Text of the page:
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'JURASSIC PARK' LETTERS : A Time When Dinosaurs Really Rule the Earth

June 19, 1993

I'm sick and tired of people moaning about "Jurassic Park" ("Experts See 'Jurassic Park,' Discuss the Fear Factor," June 17). The film is not violent in the sense of blood and gore, but it is very intense and loud. It also happens to make a tremendous point: Don't mess around with Mother Nature. She'll just turn around and eat you.

If parents would pay more attention to the facts, their complaints would die in their throats.

* PG-13: The ratings board came up with this rating for a reason--"Parents strongly cautioned: Some material may be inappropriate for children under 13." That's very clear to me. It should be clear to parents as well.

* Spielberg: Because this is a Steven Spielberg film doesn't automatically mean it's for kids.

* Responsibility: Why should everyone else be responsible for what kids see but their parents?

* Merchandising: Dinosaurs have been interesting to kids since they were first discovered. In the last few years, that interest has risen dramatically.

So get real, people! Take responsibility for your own children instead of making the film the "bad guy." Go see it first if you're unsure, read the reviews, call the studio to ask or watch with your kids and answer their questions.

SUSAN DIETZ

Los Angeles

*

Kenneth Turan is usually very perceptive. Yet the moral of Michael Crichton and Steven Spielberg's "Jurassic Park" soared over his head like a pterodactyl--the moral that Man Will Screw Things Up ("Picking Some Big Bones With 'Jurassic,' " June 11).

"Jurassic Park" is all about extinction, past for dinosaurs, possibly coming for humans foolish enough to mess around with nature. The premise turns ironic when one realizes that our species is unique in that, no matter how successful we become at breeding, feeding and defending ourselves, the only thing that will save us from extinction is vision. And it's axiomatic that vision entails risk.

*

"Jurassic Park" is a provocative thriller well worth seeing. But is there no reviewer to challenge its "lesson" that human vision isn't worth the risk? Nope, all you visionary entrepreneurs, scientists, dreamers, pioneers, would-be forgers of the future--you might as well just get a job at 7-Eleven and to hell with it. Otherwise, the more you risk and accomplish, the more you screw things up; you should never have tried. Just look at what happened on Isla Nublar.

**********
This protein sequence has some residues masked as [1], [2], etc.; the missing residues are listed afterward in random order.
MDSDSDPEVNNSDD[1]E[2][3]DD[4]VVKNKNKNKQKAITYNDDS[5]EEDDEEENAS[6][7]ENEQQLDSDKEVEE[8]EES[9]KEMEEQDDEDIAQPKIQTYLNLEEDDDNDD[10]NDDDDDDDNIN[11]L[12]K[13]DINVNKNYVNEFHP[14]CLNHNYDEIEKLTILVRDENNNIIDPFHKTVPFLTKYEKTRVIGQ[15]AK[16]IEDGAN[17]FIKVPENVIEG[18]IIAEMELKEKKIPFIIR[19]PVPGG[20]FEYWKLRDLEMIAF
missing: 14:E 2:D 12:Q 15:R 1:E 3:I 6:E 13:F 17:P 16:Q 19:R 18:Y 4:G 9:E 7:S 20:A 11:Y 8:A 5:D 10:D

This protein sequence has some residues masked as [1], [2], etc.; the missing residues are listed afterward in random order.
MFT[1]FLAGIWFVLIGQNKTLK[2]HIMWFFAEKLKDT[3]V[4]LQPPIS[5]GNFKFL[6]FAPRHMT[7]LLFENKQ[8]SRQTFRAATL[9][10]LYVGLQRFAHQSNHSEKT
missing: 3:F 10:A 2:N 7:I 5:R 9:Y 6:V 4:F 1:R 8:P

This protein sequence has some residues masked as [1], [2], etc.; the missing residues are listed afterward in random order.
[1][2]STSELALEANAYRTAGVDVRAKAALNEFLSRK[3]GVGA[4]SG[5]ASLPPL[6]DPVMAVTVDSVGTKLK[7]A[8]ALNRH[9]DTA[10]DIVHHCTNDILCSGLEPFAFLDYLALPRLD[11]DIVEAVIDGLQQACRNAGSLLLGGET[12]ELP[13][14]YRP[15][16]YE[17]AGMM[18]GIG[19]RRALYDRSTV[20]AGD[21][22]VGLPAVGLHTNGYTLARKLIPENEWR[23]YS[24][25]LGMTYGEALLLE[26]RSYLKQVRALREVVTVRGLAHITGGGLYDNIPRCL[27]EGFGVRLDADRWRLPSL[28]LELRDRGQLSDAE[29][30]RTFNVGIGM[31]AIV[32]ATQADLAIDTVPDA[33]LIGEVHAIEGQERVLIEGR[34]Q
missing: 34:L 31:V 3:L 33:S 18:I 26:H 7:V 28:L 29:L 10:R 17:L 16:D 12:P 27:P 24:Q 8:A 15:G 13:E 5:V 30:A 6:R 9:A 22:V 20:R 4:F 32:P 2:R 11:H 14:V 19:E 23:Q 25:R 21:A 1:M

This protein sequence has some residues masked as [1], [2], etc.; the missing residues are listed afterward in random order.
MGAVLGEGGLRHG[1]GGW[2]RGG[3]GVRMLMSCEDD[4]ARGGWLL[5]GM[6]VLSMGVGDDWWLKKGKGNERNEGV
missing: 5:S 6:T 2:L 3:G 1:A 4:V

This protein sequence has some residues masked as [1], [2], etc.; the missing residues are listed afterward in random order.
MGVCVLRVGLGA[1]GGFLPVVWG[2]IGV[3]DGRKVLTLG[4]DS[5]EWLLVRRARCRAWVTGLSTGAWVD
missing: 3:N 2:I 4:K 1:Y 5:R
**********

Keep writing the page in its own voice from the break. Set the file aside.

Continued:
How could a guy like Turan have missed that point?

JANUARY ANDERSON

Glendale

*

The reason "Jurassic" will make so much money is that everyone will see it. And the reason everyone will go is because it's fun. It's a summer roller-coaster, a trip to the circus, a respite from the heat and the recession and all of our concerns. Basically, it is what movies were intended to be: escape.

MARKO REALMONTE

North Hollywood

*

In all the commentary about "Jurassic Park" The Times has published, I haven't noticed mention of one of the better jokes in recent movie history, which I believe I saw for a second in the film:

As the Jeep carrying the protagonists tries to escape from a ferocious T. rex attack, we are shown a brief shot of the driver looking in his side mirror just as the dinosaur lunges toward the vehicle--and on the bottom of the mirror it says, "Objects in Mirror Are Closer Than They Appear."

MARK LEVITON

Granada Hills

*

One must admire the audacity of MCA/Universal for the flagrancy of their hypocrisy concerning "Jurassic Park" ("Scarysaurus: Is 'Jurassic Park' for Kids?,' " June 10). According to Amblin marketing vice president Brad Globe, "We have been very careful not to create the impression that this movie is for young children."

Any American consumer not in a coma for the last several weeks has already been witness to a merchandising blitz that directly targets these same young children. If you want to make a film dealing with dinosaurs for mature viewers, that's fine--but don't pretend you haven't known exactly what audience market you've been fostering with your advance campaign.

I have a suggestion for MCA Motion Picture Group chairman Thomas J. Pollock: Take some of the profits you're certain to make on "Jurassic Park," hire a writer and authorize the making of an action-adventure utilizing these technical wonders that will be entertaining and appropriate for the children longing for such a story. It seems like the least you could do.

HELEN WEST

Newbury Park

*

I know that "Jurassic Park" is a huge economic success. The special effects are fabulous. It also has a message telling us humans that with all of our brilliance, we are destroying the ecology.

But there must be a better way to make the point. This movie is frightening, and no child under age 14 should see it. "Jurassic Park" overwhelms our senses and has destructive potential for persons whose aggression and anxiety levels are poorly regulated.

ARNOLD L. GILBERG

Assoc. Clinical Professor of Psychiatry, UCLA School of Medicine

Los Angeles

*

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